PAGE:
The National Transportation Safety Board this week said Canadian pipeline company Enbridge knew of a defect on Line 6B of the Lakehead oil pipeline system five years before it burst open and spilled around 20,000 barrels of oil into southern Michigan waters.
Anthony Swift, an attorney and energy analyst at the Natural Resources Defense Council, said the NTSB findings suggest more transparency is needed so responders are better able to deal with future spills.
"The government investigation raises serious questions about whether corrosive tar sands can be safely moved, especially when they cross farms and waters in the U.S. heartland as the proposed Keystone XL tar sands pipeline would do," he said in a statement.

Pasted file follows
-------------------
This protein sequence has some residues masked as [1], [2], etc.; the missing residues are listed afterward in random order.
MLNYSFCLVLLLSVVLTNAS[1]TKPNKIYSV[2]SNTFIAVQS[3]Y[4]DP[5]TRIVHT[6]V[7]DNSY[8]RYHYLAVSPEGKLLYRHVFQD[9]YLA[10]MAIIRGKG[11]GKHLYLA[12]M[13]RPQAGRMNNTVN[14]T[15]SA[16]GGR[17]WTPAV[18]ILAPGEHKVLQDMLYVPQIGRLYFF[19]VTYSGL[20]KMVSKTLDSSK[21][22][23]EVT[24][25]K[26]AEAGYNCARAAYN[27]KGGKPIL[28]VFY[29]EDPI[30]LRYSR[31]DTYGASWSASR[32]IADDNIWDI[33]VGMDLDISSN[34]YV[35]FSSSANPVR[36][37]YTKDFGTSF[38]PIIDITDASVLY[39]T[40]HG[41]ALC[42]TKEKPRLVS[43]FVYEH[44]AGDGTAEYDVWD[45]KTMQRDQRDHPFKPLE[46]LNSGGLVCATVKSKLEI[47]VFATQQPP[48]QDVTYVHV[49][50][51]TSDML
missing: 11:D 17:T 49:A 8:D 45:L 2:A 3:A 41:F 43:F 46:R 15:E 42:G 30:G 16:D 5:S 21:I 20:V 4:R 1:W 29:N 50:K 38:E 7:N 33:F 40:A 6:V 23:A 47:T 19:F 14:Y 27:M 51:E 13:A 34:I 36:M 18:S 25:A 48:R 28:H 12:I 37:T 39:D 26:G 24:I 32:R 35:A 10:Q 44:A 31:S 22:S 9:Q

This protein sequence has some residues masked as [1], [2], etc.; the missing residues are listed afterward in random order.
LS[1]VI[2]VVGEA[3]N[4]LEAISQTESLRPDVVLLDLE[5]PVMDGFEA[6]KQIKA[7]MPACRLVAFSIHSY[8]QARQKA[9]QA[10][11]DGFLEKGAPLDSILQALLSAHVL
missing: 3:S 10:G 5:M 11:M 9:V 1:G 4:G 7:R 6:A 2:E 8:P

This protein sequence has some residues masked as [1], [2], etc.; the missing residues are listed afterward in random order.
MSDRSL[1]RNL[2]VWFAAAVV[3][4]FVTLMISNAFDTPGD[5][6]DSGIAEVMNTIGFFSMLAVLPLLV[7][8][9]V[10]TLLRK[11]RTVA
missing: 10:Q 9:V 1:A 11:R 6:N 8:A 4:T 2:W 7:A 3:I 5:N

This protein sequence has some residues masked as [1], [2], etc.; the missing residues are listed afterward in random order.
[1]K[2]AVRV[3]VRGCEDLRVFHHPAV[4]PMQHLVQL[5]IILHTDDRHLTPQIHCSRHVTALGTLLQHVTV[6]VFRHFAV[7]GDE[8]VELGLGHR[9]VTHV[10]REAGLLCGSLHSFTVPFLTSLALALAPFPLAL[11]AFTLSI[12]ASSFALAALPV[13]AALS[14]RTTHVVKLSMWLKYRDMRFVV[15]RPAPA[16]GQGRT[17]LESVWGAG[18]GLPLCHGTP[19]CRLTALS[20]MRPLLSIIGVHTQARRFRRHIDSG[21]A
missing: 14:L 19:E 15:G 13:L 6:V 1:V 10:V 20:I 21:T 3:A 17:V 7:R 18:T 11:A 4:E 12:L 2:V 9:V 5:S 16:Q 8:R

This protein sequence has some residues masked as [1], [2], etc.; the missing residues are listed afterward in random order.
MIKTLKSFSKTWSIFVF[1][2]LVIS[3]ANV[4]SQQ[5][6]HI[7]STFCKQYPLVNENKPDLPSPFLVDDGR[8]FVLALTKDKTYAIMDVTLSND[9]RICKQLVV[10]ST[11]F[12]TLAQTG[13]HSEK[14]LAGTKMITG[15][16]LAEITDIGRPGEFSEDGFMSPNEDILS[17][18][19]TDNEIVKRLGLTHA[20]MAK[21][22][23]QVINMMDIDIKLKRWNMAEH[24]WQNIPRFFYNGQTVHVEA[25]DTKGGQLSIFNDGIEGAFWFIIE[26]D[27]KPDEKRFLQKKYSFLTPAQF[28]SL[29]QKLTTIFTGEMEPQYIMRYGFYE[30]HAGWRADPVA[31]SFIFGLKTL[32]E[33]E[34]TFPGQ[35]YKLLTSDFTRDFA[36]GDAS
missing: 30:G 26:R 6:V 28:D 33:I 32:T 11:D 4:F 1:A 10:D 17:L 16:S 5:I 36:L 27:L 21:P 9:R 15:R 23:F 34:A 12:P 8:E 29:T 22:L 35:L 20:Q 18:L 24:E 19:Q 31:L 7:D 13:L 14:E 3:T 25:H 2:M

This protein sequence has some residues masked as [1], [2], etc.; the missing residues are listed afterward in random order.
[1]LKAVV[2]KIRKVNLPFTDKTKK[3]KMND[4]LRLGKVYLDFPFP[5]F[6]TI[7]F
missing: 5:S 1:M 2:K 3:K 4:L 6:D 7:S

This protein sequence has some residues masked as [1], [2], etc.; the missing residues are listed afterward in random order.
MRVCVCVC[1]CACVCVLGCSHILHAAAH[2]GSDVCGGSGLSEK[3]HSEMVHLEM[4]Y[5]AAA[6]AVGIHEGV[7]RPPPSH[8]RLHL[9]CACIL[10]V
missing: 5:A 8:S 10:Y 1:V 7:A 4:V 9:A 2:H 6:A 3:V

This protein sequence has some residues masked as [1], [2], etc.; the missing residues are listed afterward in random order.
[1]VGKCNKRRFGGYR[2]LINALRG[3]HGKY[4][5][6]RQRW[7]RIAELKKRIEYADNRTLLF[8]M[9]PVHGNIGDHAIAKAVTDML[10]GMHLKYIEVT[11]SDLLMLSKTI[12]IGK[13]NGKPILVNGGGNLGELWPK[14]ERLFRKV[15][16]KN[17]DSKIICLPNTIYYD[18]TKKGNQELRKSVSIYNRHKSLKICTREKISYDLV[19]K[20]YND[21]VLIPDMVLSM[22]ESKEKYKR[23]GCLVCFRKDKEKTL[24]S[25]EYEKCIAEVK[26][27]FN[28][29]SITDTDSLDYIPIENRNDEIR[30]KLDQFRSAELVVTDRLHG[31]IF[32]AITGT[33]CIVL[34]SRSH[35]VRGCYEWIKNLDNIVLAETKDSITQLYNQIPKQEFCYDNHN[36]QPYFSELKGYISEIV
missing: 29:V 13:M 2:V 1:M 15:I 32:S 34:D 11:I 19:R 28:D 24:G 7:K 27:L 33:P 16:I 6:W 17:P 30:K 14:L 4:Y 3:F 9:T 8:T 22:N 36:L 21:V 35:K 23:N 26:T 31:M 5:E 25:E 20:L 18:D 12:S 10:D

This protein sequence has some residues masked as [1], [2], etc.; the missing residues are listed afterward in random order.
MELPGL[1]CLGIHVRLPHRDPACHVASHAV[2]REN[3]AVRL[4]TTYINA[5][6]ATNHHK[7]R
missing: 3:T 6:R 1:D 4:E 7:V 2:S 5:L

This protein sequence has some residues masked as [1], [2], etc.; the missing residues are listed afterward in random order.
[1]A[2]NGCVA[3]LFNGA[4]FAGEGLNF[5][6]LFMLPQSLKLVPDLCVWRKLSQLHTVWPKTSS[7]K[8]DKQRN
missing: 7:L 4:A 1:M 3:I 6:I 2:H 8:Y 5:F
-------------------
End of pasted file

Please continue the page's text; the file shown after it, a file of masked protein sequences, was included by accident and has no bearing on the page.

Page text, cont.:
Canadian pipeline company TransCanada aims to build Keystone XL to carry oil from Canada to refineries along the southern U.S. coast.
Stephen Wuori, president of pipeline operations at Enbridge, said safety is the top priority for his company.
"Our intent from the beginning of this incident has been to learn from it so we can prevent it from happening again, and to also share what we have learned with other pipeline operators," he said in a statement.
2014: NFL Cheerleaders [PHOTOS]
EIA: Russia diversifying energy production